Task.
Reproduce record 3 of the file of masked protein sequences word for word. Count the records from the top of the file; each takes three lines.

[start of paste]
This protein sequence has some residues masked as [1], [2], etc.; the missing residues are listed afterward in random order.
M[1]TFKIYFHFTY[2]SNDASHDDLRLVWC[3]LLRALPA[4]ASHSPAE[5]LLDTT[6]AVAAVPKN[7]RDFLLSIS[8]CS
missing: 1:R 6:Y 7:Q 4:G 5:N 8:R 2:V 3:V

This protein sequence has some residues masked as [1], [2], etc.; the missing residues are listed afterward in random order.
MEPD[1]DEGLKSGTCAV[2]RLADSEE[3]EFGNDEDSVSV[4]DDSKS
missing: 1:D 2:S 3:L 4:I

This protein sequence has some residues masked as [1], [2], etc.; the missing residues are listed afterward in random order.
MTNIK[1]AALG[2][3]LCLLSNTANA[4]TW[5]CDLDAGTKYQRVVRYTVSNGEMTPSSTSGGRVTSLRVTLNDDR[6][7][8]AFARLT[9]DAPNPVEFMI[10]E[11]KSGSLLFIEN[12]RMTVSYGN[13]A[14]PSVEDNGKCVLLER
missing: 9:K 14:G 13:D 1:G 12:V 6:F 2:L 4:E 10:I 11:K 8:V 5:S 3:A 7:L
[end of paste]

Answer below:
This protein sequence has some residues masked as [1], [2], etc.; the missing residues are listed afterward in random order.
MTNIK[1]AALG[2][3]LCLLSNTANA[4]TW[5]CDLDAGTKYQRVVRYTVSNGEMTPSSTSGGRVTSLRVTLNDDR[6][7][8]AFARLT[9]DAPNPVEFMI[10]E[11]KSGSLLFIEN[12]RMTVSYGN[13]A[14]PSVEDNGKCVLLER
missing: 9:K 14:G 13:D 1:G 12:V 6:F 2:L 4:E 10:I 11:K 8:V 5:S 3:A 7:L